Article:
homepage logo

New Martinsville Institutes New Fee

By Staff | Feb 26, 2014

New Martinsville Council has approved an additional $20 court cost to go toward law enforcement equipment.

The governing body unanimously, with Councilwoman Iris “Deaner” Isaacs abstaining, agreed to the measure at their regular meeting held Feb. 3. The funds will go in a reserve account that is already in place.

The fee will be levied on every case in municipal court, which is approximately 200 per year. However, Police Chief Tim Cecil noted that doesn’t necessarily mean the department will realize $4,000 from the fee.

“We can write the tickets, but you’ll have some people that just don’t pay.”

The measure appears to come at a good time as Cecil said his department had been having trouble with their handheld radios. He said an officer had some suspects at gunpoint and he couldn’t clearly hear the radio transmission when they were probably only 100 yards apart.

“We need to fix that immediately,” said Councilman Steve Pallisco.

Councilwoman Kay Goddard agreed, “This is critical.”

The department has an old quote from Miller Communications for new handheld radios. It places the costs at $800-1,000 each. The purchase of six, said Cecil, would be a good start to better equip the officers.

Isaacs, who is also a part-time dispatcher, said, “There is nothing more frustrating as when there is an officer out there and you can’t tell what they need.”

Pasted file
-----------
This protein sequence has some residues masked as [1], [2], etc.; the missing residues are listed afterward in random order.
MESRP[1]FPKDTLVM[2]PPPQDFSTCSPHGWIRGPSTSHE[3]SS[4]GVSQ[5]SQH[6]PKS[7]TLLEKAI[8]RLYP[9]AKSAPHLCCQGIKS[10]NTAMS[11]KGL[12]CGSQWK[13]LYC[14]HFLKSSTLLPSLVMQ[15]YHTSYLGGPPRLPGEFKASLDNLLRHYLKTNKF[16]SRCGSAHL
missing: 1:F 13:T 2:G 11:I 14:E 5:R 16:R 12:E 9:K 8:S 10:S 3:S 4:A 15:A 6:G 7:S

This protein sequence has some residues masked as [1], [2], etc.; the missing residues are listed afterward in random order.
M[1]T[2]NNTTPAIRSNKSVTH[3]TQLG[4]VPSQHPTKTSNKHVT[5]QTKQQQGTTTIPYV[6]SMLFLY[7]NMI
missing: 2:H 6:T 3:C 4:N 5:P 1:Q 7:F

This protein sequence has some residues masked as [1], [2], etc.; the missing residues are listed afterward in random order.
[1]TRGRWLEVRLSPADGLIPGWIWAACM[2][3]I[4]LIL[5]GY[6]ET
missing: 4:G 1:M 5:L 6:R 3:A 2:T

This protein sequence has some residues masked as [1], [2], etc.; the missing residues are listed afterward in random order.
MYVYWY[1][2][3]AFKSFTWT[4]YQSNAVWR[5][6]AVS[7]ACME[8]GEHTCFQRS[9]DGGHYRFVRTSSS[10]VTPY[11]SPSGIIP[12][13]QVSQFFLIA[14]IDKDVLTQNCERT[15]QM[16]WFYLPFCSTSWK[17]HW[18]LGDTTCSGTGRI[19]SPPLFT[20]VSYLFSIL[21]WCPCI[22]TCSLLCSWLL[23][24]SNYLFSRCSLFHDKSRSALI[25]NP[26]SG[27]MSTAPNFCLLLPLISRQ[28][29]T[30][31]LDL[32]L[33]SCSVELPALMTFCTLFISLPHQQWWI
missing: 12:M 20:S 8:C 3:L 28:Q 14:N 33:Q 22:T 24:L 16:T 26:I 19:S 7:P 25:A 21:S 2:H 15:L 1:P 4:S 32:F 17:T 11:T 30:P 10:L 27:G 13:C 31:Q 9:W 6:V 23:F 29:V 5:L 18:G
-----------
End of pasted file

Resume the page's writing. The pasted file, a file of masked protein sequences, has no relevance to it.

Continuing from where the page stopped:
Parks Director Beverly Gibb said a proposed ordinance to ban tobacco products from the city’s parks is currently with City Attorney Carolyn Flannery.

“We want to continue moving forward with it,” said Gibb.

She said that while she doesn’t foresee writing many tickets for the offense, she wants to make it clearer that the products are not allowed in the parks.

“If we can’t enforce drug use, how can we enforce smoking?” asked Goddard.

The city has sent a letter to the Department of Transportation requesting upgraded lighting on state Route 2, particularly in the area of the four-lane section near the Ohio River bridge. Council subsequently learned from the DOT that there is a plan to do some lighting upgrades.

However, they also said the bridge will not be painted for 20 years. Goddard did not like that news, saying the city needed to push for that project also.

Electric Department Manager David White told council he met with a representative from General Electric to discuss installing LED lighting for the city’s street lights (the highway lights belong to the DOT).

“It might be something you might want to look into,” said White.

He said the yearly cost of operation per light could go from perhaps $200/$250 to $50/$80. In other words, it could be an approximately 75 percent savings.

White said the city has probably 300-400 street lights, so the savings could be very significant.

He was not proposing changing all of the lights at once, but over time. “This is the trend,” White told council.

On the bright, he said the LED lights are as bright or brighter than the current fixtures, they are guaranteed to last five years but generally last over 15 years, and the design of them might make them more resistant to vandalism.

Goddard asked White to present a detailed plan to council.

Finally, council approved moving George Tharp from a laborer’s position to equipment operator. Also, Randall Moore will be reclassified as assistant street commissioner.